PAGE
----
Date of Award
Doctor of Philosophy in Business Data Science - (Ph.D.)
The first essay of this dissertation focuses on the entrepreneurship survival in the early stage, during which time an entrepreneur plays the game at the "edge of chaos" and improvises in real-time to learn the strategic playing field. It examines the social networks of entrepreneurs and the impact on new venture survival. Specifically, it explores how the entrepreneurs' social connections with other entrepreneurs and their types of employment differentially affect survival during the different stages of the entrepreneurial journey in the United States and India. Using the Global Entrepreneurship Monitor (GEM) dataset, this study documents not only how the social connections differentially impact survival in the U.S. and India during the early and later stages, but also the differences between the importance of full-time and hybrid entrepreneurship across regions. It thus sheds light on the challenges faced by early-stage entrepreneurship in both developed and developing economies, as well as the effect of these differences on venture survival. Implications for theory and practice are discussed.
The second essay looks at growth of entrepreneurial ventures. Despite prior entrepreneurship research highlighting the role of access to resources, the experience of founders, and new ventures' innovation in a startup's growth, researchers are yet to explore how some startups achieve unicorn status, i.e., get to a one-billion dollar in valuation. This study examines how the founders' prior entrepreneurial experience, the venture's intellectual property (IP), and access to corporate venture capital (CVC) influence a startup's likelihood of becoming a unicorn venture. It is found that IP partially mediates the relationship between the founders' prior entrepreneurial experience and the likelihood of becoming a unicorn venture and that the presence of CVC investors negatively moderates the effect of founders' prior entrepreneurial experience on the venture's IP. Surprisingly, the results suggest that that the presence of CVC does not impact the relationship between founders' prior entrepreneurial experience and the likelihood of becoming a unicorn venture. Implications for the theory and practice of entrepreneurship are discussed.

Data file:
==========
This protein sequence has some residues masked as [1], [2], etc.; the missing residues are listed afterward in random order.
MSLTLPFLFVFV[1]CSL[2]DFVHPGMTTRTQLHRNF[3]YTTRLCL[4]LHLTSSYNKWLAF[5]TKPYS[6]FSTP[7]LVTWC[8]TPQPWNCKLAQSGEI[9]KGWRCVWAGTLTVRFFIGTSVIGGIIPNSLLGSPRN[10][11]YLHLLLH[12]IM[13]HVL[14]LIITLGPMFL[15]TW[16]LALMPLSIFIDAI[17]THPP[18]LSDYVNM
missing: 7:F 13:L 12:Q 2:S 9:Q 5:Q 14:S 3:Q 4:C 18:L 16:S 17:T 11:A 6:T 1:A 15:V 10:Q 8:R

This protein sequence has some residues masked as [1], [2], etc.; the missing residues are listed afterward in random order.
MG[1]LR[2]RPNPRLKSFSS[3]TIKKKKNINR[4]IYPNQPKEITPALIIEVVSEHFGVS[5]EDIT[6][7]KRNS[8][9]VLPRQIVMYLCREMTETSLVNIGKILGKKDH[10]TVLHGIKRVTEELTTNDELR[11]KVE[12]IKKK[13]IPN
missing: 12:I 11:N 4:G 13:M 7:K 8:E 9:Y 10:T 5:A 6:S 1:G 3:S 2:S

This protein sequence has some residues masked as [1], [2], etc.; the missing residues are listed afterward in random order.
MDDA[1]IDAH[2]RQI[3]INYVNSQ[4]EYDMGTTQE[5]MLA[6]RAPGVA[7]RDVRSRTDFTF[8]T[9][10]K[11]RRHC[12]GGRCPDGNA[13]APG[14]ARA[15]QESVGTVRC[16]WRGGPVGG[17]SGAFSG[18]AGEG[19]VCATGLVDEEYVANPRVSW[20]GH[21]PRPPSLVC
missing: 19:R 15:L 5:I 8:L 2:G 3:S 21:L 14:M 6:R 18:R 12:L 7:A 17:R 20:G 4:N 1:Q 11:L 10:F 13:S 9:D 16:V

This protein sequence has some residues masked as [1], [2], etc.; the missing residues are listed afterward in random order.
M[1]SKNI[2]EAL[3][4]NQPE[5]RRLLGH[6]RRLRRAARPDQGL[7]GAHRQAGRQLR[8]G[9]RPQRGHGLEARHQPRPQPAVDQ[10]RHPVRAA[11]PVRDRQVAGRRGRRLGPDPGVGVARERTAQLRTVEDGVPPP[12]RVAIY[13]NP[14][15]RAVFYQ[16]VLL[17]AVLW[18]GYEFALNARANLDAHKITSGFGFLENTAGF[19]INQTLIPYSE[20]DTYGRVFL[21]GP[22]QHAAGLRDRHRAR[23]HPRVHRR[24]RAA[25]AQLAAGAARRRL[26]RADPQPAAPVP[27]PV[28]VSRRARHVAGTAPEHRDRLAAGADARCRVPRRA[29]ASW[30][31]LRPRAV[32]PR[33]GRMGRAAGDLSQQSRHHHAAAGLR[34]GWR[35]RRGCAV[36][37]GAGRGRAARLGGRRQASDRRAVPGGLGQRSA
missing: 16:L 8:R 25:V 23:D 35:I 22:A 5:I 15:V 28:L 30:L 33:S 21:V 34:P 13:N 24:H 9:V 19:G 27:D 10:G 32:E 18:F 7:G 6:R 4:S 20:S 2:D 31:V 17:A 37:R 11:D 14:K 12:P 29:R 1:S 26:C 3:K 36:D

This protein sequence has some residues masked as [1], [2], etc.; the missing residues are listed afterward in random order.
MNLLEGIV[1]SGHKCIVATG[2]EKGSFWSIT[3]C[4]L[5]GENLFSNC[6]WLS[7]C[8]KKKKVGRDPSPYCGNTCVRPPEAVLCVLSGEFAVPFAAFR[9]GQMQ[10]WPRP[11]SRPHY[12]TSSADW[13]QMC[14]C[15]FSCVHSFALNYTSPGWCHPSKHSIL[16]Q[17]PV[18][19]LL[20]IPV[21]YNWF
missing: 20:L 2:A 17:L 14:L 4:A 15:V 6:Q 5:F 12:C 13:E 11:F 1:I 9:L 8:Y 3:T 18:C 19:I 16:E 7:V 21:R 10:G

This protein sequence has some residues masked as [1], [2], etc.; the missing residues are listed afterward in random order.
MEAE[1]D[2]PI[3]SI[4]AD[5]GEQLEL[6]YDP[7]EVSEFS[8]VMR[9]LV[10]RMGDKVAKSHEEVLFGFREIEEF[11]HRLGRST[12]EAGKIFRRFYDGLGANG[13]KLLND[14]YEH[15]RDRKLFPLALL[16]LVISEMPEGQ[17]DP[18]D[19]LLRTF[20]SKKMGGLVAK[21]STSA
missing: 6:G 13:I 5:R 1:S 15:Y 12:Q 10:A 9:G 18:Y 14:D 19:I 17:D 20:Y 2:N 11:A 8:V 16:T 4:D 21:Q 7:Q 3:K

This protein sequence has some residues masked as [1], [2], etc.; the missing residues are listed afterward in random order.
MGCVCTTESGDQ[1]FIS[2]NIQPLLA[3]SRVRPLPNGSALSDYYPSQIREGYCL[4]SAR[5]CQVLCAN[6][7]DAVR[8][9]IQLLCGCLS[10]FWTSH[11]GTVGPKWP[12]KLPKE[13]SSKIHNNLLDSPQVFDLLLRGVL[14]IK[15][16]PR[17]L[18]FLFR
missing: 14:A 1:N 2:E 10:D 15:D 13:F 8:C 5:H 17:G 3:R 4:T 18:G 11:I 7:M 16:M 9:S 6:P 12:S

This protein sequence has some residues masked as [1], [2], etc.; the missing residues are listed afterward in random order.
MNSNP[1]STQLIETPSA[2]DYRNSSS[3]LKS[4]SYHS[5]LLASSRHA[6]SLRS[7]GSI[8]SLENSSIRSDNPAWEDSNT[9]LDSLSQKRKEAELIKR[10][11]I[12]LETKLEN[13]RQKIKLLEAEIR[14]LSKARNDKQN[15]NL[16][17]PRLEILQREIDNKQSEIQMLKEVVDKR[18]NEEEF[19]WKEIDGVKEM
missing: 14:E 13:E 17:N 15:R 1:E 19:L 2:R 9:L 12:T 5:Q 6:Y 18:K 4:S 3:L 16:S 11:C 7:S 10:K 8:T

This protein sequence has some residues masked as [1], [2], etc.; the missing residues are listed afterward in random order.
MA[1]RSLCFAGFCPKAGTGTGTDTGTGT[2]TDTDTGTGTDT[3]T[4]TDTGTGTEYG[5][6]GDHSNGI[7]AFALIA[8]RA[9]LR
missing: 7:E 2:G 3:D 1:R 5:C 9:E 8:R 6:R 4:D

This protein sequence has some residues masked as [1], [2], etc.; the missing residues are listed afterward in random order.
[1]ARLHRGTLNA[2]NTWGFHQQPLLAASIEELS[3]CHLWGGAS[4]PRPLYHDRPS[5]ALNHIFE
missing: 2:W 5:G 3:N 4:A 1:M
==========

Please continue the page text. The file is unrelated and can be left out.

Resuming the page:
The third essay investigates how a unicorn venture's strategic decisions regarding diversification and acquisition affect its likelihood of an IPO and how these relationships can vary depending on firm age. Using data on unicorn ventures founded in the United States between 1983 and 2021, this study finds that a unicorn venture's likelihood of an IPO has an inverted-U relationship with its age. It is also revealed that younger unicorn ventures are more likely to go public with less diversification and more acquisitions, whereas older unicorn ventures are more likely to go public with greater diversification and fewer acquisitions. The findings suggest that unicorn ventures have a window of opportunity to go public. This work contributes to both entrepreneurship literature and population ecology research by bringing the two literature together to explore how firm age and ventures' strategic decisions influence the IPO exit of a unicorn venture.
Zhang, Xi, "Entrepreneurship and heterogeneity among firms' strategies: Three essays" (2022). Dissertations. 1614.